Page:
Business in Virtual Worlds, Privacy and Protection, Second Life

Linden Lab Listening: Second Life Content Protection Road Map Released

After the provocation of Rezzable’s announcement that they might release a full sim copying tool for Second Life and the vocal reaction of the community, Linden Lab has released a road map for content protection and permissions and is inviting community feedback.

The reply by the Lab is, to my mind, a stunning articulation of their position on content protection and, while it invites community feedback and has some wiggle room around new options for licenses (the devil will be in the details), I can only loudly applaud their response.

I can now officially retract my previous post where I stated:

“But I’m also a big believer that this should be facilitated within a thoughtful framework of policy, enforcement, communication, code and tools. But Linden Lab continues to place a priority on the tools themselves. The latest permission bug, to my mind, is a bug, sure, but it’s one that arose from a change to the tools without a broader policy context.

The lack of an executive-level response to the Rezzable announcement was again an example of tools trumping policy - and the obfuscation of values in code, as Malaby pointed out.”

Their road map addresses all the things that I feel are critical to facilitating a thoughtful, multi-pronged approach to protecting content, although again, the devil will be in (some of) the details:

Improved Enforcement:
“In response to Resident feedback about the time and effort involved in submitting (DMCA) notifications to us, we’ve been developing an improved process. In the not-too-distant future, intellectual property owners will be able to submit complaints to us electronically through an online form. The form will make it easier for intellectual property owners to submit complaints, and it will help us expedite their processing.”

This is a significant step ahead. While the DMCA process is open to abuse, and the accused doesn’t know who their accuser is, making DMCA filings easier will be a significant improvement.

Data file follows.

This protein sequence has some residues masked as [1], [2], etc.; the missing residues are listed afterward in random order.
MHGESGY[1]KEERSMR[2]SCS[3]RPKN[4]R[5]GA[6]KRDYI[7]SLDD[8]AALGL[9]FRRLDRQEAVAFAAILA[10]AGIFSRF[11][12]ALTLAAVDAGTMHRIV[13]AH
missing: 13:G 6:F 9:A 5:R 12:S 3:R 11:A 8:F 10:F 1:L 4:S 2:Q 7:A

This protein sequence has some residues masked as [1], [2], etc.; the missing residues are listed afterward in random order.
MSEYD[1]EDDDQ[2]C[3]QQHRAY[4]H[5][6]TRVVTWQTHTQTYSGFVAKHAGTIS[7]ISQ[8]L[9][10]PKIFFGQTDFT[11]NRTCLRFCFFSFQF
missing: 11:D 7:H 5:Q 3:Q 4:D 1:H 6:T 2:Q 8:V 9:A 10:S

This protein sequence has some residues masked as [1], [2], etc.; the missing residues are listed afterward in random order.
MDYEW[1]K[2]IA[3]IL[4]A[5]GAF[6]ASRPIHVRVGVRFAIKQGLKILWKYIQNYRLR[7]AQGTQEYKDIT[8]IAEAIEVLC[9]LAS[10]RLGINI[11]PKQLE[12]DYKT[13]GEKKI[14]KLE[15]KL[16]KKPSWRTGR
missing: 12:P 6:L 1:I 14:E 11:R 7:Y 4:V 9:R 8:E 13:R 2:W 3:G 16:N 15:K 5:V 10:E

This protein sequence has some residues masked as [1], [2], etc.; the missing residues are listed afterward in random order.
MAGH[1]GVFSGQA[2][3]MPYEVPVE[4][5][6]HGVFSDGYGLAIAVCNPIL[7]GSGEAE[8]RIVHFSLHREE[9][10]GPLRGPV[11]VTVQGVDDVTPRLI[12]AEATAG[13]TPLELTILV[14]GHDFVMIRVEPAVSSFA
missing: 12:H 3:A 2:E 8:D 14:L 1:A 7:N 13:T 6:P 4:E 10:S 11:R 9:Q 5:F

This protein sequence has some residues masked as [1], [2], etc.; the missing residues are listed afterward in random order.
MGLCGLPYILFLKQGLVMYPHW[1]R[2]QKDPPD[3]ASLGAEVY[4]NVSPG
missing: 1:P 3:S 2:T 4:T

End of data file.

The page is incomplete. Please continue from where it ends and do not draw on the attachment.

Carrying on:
Better Policies:
The Lab made very clear in this post that tools such as the one proposed by Rezzable are against the TOS:

“As we’ve discussed above, the Second Life “permissions system” does not grant any legal permission to use content outside of Second Life. Even content that is “full permissions” may only be used within Second Life absent a specific license agreement from the intellectual property owner(s) authorizing the content’s use outside of Second Life. Thus, a check that the user is the Second Life “creator” of the content helps protect intellectual property because the “creator” is potentially the intellectual property owner of the content, while a user who is merely the Second Life “owner” of the content is not likely to have permission to use the content outside of Second Life.”

Improved Communication:
Well, this post is a big start. The Lab is “committed to clarifying and updating our policies to promote awareness of intellectual property and protect against infringement. We believe that informative and educational policies often help people do the right thing.”

Improved Licensing
The post also leaves open a discussion on content licensing. With the arrival of Nebraska this fall, there will be content creators who want to sell or transfer content to the ‘private Grids’.

I’ll leave the discussion of what this licensing should look like to a future post, but they’ve hit a few high notes here, in particular the thought that if a content creator provides permission for such transfers, the attribution should remain in the metadata of the content:

“As we develop our stand-alone, behind-the-firewall Second Life solution, we’re aware of the opportunity it presents for talented and entrepreneurial content creators to reach more customers in a broad inter-connected 3D marketplace. To help facilitate this marketplace, we are developing the ability to attach “sticky licenses” to content sold to enterprise customers running a stand-alone version of Second Life. Content with these “sticky licenses” will have additional metadata such that the license information can “stick” to the content as it is distributed to the enterprise customer’s server, and users of the server solution can review the license terms through the Second Life viewer.”

And finally, the Lab is opening up discussion of a Content Seller Program - which makes it clear how critical XLStreet was to the Lab. I’ll leave discussion of that for another time as well.

All in all, the Lab has taken a huge step forward in both articulating how important content protection is, and in explaining how the evolution of the Grid is also opening up new opportunities for content creators.


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